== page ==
Equipped with cardiac rhythm monitors to gauge stress levels, a new app called developed by computer scientists at Microsoft Research and the University of California, San Diego could keep frustrated parents in line.
When the sensory wristband detects stress, intervention follows by means of a smartphone on which the app presents research-based techniques to ease emotionally charged interactions between parent and child.
Intervention examples include alerting the parents that it's time to count to ten, or firing messages designed to tickle vulnerable emotions such as "You are your child's role-model. What do you want to teach?"
If the app proves to be successful, machines might have scored a point in the supposed struggle for dominance over mankind.
Judging from the app's name, ParentGuardian, they have certainly climbed another rung in the hierarchy.
The app's interventions are based on Parenting Behavioural Therapy, developed to initiate and guide parents through raising children with attention deficit hyperactivity disorder.
Although studies say the therapy can be effective, like any kind of training it can wear off over time.
The app was developed by Laura Pina, a doctoral candidate in computer science at the University of California, San Diego and former intern at Microsoft Research.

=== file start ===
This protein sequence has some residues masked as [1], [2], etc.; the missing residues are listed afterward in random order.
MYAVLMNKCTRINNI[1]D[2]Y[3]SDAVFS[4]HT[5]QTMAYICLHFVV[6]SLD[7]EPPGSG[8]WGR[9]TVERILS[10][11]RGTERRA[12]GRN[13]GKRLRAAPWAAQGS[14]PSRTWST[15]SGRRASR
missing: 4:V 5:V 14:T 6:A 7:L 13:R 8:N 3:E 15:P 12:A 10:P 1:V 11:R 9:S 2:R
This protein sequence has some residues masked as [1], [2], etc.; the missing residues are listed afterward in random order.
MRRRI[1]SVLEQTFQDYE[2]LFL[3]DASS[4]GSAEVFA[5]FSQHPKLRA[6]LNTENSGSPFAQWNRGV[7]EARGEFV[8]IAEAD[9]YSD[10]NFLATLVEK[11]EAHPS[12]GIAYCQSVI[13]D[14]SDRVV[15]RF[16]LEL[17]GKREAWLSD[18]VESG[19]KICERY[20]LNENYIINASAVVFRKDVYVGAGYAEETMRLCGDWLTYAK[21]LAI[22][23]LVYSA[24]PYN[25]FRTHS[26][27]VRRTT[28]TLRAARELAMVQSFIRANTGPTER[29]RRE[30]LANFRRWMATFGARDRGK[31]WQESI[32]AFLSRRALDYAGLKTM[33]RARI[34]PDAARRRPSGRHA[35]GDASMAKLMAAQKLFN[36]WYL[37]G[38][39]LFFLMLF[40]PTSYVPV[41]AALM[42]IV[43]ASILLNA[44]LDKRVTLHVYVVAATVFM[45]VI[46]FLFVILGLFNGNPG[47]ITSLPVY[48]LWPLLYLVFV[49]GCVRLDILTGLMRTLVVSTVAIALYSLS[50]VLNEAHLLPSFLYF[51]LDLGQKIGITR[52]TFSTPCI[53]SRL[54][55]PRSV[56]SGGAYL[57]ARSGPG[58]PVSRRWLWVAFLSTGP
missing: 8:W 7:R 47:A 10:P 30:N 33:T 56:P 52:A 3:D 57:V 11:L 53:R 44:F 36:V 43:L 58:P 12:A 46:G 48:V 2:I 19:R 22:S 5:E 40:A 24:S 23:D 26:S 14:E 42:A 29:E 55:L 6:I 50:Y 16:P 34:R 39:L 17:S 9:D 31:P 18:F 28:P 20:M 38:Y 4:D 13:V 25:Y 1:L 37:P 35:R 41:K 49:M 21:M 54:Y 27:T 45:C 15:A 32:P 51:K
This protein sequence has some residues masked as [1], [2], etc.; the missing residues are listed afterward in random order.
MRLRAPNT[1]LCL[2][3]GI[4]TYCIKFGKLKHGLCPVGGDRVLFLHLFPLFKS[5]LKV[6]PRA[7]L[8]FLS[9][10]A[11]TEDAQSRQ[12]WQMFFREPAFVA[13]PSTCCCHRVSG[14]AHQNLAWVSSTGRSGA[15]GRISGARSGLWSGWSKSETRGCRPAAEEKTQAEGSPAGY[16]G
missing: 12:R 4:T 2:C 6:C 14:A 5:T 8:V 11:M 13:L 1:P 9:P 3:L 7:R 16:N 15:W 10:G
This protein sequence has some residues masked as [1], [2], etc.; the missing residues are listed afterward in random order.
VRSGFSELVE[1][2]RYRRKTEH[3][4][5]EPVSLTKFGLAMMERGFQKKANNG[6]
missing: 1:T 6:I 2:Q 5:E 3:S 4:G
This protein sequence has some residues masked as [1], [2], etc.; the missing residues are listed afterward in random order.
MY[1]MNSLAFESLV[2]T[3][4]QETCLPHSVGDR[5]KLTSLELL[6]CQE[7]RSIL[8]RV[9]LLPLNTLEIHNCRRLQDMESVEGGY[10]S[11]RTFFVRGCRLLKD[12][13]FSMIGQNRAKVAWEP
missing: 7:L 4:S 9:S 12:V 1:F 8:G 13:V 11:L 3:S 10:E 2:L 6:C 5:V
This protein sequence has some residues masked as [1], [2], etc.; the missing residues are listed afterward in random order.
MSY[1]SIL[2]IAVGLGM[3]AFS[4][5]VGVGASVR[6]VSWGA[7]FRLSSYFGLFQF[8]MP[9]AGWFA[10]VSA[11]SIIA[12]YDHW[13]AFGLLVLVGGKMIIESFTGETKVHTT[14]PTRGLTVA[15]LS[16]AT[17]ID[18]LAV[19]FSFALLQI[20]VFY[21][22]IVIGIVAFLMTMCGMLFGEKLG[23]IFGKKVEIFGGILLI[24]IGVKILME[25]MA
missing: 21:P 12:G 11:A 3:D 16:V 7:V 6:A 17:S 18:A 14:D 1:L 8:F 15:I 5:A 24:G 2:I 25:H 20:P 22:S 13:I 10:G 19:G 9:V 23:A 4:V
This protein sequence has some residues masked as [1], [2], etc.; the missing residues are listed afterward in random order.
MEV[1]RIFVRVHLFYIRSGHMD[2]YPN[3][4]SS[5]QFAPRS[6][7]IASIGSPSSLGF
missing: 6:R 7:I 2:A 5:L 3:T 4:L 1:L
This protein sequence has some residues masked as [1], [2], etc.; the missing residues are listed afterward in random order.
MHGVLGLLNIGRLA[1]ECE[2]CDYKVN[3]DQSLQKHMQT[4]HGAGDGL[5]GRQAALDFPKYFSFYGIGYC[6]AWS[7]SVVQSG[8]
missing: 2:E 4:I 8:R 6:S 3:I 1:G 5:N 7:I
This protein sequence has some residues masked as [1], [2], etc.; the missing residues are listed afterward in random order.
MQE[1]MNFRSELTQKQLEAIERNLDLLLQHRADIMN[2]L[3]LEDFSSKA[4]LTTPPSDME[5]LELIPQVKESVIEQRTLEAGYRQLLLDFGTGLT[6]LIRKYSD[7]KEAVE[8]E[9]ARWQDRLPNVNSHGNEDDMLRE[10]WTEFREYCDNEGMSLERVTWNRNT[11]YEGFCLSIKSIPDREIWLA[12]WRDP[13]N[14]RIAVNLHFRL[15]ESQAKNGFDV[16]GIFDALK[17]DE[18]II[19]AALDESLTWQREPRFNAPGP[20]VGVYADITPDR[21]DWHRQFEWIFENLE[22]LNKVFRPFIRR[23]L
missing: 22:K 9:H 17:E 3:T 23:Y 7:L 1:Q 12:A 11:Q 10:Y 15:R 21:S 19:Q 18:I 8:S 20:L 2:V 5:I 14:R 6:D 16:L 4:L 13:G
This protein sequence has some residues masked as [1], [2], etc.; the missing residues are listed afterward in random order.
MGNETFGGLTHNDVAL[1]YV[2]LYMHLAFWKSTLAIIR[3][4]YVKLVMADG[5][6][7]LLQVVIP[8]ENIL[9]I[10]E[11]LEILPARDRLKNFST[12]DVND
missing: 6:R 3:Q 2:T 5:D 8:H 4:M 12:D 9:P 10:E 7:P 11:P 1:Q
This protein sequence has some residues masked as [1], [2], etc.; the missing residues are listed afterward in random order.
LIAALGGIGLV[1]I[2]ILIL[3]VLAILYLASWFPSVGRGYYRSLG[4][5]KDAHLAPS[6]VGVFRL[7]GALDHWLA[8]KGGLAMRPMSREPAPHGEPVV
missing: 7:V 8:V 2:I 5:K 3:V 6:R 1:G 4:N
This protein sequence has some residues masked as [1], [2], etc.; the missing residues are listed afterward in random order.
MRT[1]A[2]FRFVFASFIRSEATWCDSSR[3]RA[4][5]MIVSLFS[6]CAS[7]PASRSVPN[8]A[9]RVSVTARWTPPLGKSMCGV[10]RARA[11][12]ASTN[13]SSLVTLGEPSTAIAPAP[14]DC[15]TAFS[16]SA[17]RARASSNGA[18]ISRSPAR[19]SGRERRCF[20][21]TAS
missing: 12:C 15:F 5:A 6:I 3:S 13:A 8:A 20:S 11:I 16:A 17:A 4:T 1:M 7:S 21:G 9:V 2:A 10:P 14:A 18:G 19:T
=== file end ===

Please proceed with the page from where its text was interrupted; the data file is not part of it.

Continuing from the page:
"Instead of focusing on an individual in need we are looking at how to build and design technology for the family as a whole and what's beneficial for them," Pina said. "We wanted to help parents to be the parents they want to be."
In developing the app, Pina worked with 10 parents over a two-week period.
They were asked to wear the monitors and refer to corresponding interventions from the app during the peak parental stress hours of 6pm to 10pm.
As parents pushed to get kids to buckle down and do their homework, sit up straight at the dinner table and organise for the following day, they received inspiring electronic reminders upon stress detection by the sensors.
"For every one bad thing you say, find three good points to highlight," says the app in one example.
In a perverse twist of traditional parental authority, the app contains messages that could theoretically benefit the younger set such as "Be consistent. Be predictable. Be prepared."
But such items are intended for parents with the idea that the wisdom will make its way down the hierarchy for generations to come.
Feedback was positive.
"It made me aware of that I need to handle my stress differently," says one mother. "It made me aware of exactly which steps I'm taking to get me to be really stressed out, so it's like self-awareness."
Pina presented her work at the 2013 International Conference on Pervasive Computing Technologies for Healthcare in Germany.
The app is in its final phases of development, with no launch date announced. — ©AFP/Relaxnews 2014
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